What LGBT people can do to protect themselves before Trump is inaugurated

What LGBT people can do to protect themselves before Trump is inaugurated

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Can you believe that 14 percent of LGBT people actually admitted that they voted for President-elect Donald J. Trump? And that is after he campaigned on promises of appointing Supreme Court justices to reverse national marriage equality and a general stance that he believes businesses should be able to discriminate against LGBT people. 

Well, less than two months stand between us and Trump’s inauguration to the highest government office of the most powerful country in the world.

I wish I had better news but, despite recent claims by Trump that the LGBT community does not need to fear the repeal of same-sex-marriage rights or our other civil liberties, the threat of physical and political backlash aimed at the LGBT community is eminent. In the last few weeks, hundreds of reported acts of verbal and physical harassment were recorded by the Southern Poverty Law Center alone. The threat is real and we as a community must band together and be aware of what we can do to help protect ourselves before and during a Trump presidency.

Consider taking precautions to ensure that you and your families are legally protected going into a Trump/Mike Pence administration, and this looks like and means different things for different people under our LGBT rainbow.

Make sure your relationship is protected

Estate planning, estate planning, estate planning! These basic documents (last will and testament, health-care power of attorney, durable power of attorney, living will, hospital-visitation authorization form, agent for disposition of remains and pet-care directive) have always been the first impenetrable line of defense for LGBTQ individuals and couples. I became passionate about estate planning after the Terri Schiavo disaster; a married, straight woman whose husband’s wishes about her end-of-life care were not respected because the family disagreed with him and wanted her kept alive artificially. At that moment, 11 years ago, I realized the full importance of LGBT individuals to put their wishes in writing.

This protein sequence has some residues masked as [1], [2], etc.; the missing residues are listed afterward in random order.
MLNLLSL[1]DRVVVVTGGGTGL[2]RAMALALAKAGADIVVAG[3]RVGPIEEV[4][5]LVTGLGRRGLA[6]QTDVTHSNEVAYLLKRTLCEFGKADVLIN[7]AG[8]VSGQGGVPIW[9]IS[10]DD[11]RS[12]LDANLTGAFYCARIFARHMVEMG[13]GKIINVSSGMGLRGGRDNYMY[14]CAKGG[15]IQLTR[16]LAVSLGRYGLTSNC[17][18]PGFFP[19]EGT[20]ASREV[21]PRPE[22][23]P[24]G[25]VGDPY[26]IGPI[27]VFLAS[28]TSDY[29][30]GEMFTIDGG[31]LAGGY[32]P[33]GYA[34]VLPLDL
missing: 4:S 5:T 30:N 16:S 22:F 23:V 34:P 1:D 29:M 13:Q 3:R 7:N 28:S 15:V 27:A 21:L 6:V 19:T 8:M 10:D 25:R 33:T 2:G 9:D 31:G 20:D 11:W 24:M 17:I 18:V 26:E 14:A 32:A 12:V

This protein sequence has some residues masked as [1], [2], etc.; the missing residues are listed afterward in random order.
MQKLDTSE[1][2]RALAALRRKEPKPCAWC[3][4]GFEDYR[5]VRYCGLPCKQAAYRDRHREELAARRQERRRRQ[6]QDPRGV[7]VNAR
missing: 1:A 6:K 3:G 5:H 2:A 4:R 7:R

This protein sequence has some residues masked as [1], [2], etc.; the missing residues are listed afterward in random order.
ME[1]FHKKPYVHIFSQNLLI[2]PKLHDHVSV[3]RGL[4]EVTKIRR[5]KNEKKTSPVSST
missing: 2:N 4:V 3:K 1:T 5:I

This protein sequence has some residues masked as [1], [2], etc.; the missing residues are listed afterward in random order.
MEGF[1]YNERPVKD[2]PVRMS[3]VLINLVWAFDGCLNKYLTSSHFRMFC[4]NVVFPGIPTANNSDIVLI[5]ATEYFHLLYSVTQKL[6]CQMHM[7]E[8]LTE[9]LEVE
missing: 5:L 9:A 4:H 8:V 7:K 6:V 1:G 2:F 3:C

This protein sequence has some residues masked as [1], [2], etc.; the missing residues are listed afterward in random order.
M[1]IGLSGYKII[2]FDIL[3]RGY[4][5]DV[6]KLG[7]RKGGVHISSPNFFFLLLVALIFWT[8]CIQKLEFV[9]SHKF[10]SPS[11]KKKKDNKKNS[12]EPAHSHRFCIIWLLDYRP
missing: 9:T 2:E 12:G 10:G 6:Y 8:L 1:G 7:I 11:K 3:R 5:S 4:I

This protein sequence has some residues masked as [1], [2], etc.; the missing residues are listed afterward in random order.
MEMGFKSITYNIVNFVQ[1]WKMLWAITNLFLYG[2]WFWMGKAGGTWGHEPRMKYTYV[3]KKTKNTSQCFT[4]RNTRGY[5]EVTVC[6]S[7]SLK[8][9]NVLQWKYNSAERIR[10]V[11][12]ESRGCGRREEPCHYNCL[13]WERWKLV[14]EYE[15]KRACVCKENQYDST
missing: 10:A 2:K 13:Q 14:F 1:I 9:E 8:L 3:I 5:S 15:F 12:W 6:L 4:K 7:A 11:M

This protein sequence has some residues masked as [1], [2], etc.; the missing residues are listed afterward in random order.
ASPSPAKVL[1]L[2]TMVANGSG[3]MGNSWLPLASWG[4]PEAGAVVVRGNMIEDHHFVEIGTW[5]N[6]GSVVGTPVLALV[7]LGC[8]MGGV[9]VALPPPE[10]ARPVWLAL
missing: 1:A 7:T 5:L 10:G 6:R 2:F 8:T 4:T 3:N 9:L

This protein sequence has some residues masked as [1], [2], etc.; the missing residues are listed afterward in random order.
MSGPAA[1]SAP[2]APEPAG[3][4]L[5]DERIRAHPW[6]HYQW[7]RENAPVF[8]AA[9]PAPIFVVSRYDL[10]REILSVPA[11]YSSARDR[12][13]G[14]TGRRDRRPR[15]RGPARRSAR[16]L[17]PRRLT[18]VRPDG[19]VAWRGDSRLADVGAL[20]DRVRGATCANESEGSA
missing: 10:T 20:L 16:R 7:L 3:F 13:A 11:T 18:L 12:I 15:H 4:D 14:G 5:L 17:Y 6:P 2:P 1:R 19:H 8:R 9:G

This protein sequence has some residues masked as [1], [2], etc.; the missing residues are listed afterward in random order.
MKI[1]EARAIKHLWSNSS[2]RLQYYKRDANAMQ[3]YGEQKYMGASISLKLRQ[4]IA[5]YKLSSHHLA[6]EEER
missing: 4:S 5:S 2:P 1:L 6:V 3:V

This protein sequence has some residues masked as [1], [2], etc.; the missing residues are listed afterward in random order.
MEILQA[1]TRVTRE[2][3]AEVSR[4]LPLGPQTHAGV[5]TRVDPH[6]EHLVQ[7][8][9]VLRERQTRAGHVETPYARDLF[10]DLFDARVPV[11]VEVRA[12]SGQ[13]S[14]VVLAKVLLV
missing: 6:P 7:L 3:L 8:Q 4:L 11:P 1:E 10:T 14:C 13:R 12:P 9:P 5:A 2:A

Health-care documents are particularly important because states have already started proposing laws stating that health-care facilities don’t have to provide health care to LGBT people. Moreover, Obama’s mandate that hospitals must extend visitation rights to the partners of LGBT patients and respect patients’ choices about who may make critical health-care decisions for them, could be lifted. A health-care power of attorney, along with a hospital-visitation authorization form, will protect you. 

Lastly, if you recently got married, you should sit down with a legal advisor and make sure you took the correct steps when obtaining a marriage license and that your collective assets, especially property, are protected and titled properly to protect you and your assets to the fullest extent. 

Make sure your families are protected

Likewise, consult with an attorney to make sure your parental rights are legally secured. Being married or appearing on a birth certificate do not confer parentage; only an adoption decree confers legal parentage to non-biological children. If you have children that you are not biologically related to and haven’t yet adopted them, please do so. Legal challenges to parentage under a Trump presidency will likely go against the non-biologically related person, creating unnecessary instability for the family unit and turmoil for the child.